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Population dynamics is the study of marginal and long-term changes in the numbers, individual weights and age composition of individuals in one or several populations, and biological and environmental processes influencing those changes.
Population dynamics has traditionally been the dominant branch of mathematical biology, which has a history of more than 210 years, although more recently the scope of mathematical biology has greatly expanded. The first principle of population dynamics is widely regarded as the exponential law of Malthus, as modelled by the Malthusian growth model. The early period was dominated by demographic studies such as the work of Benjamin Gompertz and Pierre François Verhulst in the early 19th century, who refined and adjusted the Malthusian demographic model.
The rate at which a population increases in size, i.e. the change in population size over a particular period of time is known as the intrinsic rate of increase. The concept is commonly used in insect population biology to determine how environmental factors affect the rate at which pest populations increase (e.g. Jahn et al. 2005).
A more general model formulation was proposed by F.J. Richards in 1959, by which the models of Gompertz, Verhulst and also Ludwig von Bertalanffy are covered as special cases of the general formulation.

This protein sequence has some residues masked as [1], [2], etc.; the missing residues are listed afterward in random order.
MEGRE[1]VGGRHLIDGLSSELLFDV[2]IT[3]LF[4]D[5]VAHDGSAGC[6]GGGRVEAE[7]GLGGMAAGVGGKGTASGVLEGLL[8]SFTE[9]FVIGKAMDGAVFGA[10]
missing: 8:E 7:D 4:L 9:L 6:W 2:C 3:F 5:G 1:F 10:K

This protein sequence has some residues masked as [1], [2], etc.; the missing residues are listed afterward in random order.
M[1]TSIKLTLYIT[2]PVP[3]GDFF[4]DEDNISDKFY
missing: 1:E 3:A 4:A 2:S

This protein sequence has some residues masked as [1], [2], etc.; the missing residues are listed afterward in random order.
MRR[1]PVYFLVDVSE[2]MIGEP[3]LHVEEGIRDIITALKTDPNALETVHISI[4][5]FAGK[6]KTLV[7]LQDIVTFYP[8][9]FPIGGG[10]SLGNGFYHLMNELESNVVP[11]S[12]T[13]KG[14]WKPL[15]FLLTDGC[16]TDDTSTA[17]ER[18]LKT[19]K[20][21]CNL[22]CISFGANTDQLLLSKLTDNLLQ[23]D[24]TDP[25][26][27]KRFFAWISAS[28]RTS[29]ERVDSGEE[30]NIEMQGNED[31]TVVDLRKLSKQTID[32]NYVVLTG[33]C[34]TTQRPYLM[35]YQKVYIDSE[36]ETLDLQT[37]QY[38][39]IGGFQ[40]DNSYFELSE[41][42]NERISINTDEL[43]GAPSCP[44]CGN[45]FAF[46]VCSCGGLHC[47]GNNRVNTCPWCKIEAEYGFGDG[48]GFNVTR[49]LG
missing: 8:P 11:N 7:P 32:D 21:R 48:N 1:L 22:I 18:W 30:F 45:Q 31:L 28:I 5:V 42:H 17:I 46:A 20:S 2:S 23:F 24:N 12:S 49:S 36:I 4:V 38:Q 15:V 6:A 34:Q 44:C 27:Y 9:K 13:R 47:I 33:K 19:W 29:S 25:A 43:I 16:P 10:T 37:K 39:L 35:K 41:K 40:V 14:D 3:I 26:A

Abiotic factors are geological, geographical, hydrological and climatological parameters. A biotope is an environmentally uniform region characterized by a particular set of abiotic ecological factors. Specific abiotic factors include:
- Water, which is at the same time an essential element to life and a milieu
- Air, which provides oxygen, nitrogen, and carbon dioxide to living species and allows the dissemination of pollen and spores
- Soil, at the same time source of nutriment and physical support
- Temperature, which should not exceed certain extremes, even if tolerance to heat is significant for some species
- Light, which provides energy to the ecosystem through photosynthesis
- Natural disasters can also be considered abiotic
- Introduction to Social Macrodynamics: Compact Macromodels of the World System Growth by Andrey Korotayev, Artemy Malkov, and Daria Khaltourina. ISBN 5-484-00414-4 
- Jahn, GC, LP Almazan, and J Pacia. 2005. Effect of nitrogen fertilizer on the intrinsic rate of increase of the rusty plum aphid, Hysteroneura setariae (Thomas) (Homoptera: Aphididae) on rice (Oryza sativa L.). Environmental Entomology 34 (4): 938-943.